Pandemic in Los Angeles: Day 33

When my spirit is scattered and restless, as it was this evening, I take a walk through Los Angeles, trusting in the endless road’s ability to host my insatiability.

At moments, it feels like my spirit can devour the entire road. At others, like it needs to simply lay eyes on its slopes and curves, acknowledging their lonesome ranges. There are also moments during my walking when I feel like the paths I take are that of an outlier, well past the standard deviations of distances usually traveled when moving about the city on just two feet.

Then there are moments when none of it matters because I am alive and ready to take on all challenges presented by the terrain. At still other moments it’s the opposite; I need to be sensitive to every noise, brush of wind and slight of concrete facing my direction.

Finally, there arrives a moment during every one of my walks when I’m called back to work by that other movement emanating from the same spirit from which the walking journey began.

Especially as the days begin to warm, I recommend every reader to take advantage of the road in their midst in whatever fashion works best for them. If you need a cap to guard against the roar of the sunlight, or simply to show the solidarity which eludes so many of us workers during the “regular” seasons, Los Cuentos got you covered.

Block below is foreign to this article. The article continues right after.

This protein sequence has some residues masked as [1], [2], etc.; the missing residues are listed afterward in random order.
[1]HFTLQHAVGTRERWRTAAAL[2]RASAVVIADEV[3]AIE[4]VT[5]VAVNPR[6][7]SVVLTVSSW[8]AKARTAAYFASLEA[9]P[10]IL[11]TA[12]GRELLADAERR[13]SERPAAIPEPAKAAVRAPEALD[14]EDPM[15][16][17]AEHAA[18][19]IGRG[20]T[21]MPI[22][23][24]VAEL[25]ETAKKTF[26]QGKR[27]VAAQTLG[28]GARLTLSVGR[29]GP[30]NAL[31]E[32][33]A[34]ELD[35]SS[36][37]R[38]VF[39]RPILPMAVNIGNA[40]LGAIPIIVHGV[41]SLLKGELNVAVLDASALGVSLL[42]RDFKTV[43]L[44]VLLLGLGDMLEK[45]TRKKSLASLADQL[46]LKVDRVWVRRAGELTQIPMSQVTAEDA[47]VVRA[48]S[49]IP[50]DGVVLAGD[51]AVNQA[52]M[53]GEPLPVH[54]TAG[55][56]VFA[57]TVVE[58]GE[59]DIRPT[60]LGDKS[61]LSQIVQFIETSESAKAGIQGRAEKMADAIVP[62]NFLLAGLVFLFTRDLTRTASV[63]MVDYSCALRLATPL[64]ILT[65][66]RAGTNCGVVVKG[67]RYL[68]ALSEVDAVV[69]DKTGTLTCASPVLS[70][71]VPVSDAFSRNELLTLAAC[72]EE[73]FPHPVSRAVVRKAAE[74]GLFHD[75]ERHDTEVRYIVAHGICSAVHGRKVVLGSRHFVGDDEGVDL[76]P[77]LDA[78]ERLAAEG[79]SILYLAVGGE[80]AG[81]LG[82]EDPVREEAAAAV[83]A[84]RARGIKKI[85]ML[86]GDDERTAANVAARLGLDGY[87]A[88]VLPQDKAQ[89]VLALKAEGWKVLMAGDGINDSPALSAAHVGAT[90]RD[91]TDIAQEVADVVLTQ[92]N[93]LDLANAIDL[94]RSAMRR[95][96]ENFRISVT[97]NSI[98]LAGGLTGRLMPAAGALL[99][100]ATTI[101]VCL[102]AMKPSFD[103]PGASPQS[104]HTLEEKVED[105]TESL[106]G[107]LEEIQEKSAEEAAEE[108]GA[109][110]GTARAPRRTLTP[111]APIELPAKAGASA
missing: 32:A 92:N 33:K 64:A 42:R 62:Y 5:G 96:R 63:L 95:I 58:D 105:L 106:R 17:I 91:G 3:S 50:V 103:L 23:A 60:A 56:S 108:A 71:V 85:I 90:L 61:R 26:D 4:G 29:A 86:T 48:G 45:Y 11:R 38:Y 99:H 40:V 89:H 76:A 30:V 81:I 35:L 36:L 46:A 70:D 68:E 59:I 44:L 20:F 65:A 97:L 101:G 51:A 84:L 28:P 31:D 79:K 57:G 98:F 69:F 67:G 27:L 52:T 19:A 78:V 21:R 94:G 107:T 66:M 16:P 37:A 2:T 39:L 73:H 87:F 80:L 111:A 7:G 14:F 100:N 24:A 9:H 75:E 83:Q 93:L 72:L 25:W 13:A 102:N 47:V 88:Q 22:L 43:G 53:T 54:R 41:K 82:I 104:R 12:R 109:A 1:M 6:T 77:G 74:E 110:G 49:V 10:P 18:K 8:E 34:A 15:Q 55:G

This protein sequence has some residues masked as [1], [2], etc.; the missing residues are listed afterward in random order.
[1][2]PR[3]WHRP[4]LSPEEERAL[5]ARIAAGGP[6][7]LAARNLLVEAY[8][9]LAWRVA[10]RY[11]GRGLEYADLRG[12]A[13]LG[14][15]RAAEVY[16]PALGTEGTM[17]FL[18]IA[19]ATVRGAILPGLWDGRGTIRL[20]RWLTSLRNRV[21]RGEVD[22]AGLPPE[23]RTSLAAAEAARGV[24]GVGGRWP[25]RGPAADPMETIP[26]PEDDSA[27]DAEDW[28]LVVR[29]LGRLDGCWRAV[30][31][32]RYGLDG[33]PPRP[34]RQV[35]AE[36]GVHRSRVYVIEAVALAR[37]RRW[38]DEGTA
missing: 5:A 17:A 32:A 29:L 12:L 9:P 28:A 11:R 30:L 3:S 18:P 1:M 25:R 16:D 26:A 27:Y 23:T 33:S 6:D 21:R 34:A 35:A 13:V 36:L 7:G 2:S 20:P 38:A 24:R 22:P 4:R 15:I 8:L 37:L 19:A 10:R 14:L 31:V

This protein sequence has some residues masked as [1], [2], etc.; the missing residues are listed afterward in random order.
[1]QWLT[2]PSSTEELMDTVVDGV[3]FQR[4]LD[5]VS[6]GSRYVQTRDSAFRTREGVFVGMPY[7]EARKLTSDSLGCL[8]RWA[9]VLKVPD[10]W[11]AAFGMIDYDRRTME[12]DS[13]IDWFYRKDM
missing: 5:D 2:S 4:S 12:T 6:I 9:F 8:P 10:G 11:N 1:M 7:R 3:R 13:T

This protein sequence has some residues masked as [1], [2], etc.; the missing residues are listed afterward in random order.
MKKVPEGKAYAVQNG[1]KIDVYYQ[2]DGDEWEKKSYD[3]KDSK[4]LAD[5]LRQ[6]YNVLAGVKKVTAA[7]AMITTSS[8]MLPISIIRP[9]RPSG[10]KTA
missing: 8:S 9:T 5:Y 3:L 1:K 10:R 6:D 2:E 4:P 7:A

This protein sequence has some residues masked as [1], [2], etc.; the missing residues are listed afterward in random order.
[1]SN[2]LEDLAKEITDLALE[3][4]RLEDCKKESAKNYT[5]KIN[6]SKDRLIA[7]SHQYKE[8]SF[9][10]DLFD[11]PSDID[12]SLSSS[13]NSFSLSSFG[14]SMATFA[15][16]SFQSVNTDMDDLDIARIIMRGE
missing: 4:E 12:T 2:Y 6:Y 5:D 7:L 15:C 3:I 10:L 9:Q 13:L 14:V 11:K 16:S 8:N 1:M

J.T.

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Pandemic in Los Angeles: Day 31

As for most people, 31 days through this unprecedented time have gone by far more quickly than I could have imagined. I’ve been writing as a way to document my experience, but even so much writing only begins to tell the story. And while I’d like to look at everything written through the days to piece together some explanation of it all, it’s also true that I’ve got still more writing to do.

There are serious moments when I look at the world around me as though I may be the only one who truly exists in it. I know that might seem strange, but my mind is like a great shadow, cast over everything I say and do. Writing is a way to subdue this shadow, to reflect it back, and to let my mind connect with other minds who may also exist.

This probably also explains why I take so much pleasure in reading. I can be anywhere in the world, on an airplane 10,000 feet above sea level, or at my desk in the middle of a pressing workflow, but if faced with an engrossing read in my hands, the real universe can wait. A good book makes me a part of two worlds, both of which deserve my utmost attention and courtesy in equal degrees.

In the days following this quarantine, I hope to see more libraries, and more spaces where people are encouraged to sit peaceably as they read, write, and create their day in every other way they might. For now, while the “real” library is closed, there is another library stored in these entries of mine, as well as in the precious world offline, which still exists as mightily as ever, in the pages of a million books still left to read, in a million journals still left to write, and in countless real stories still between each line.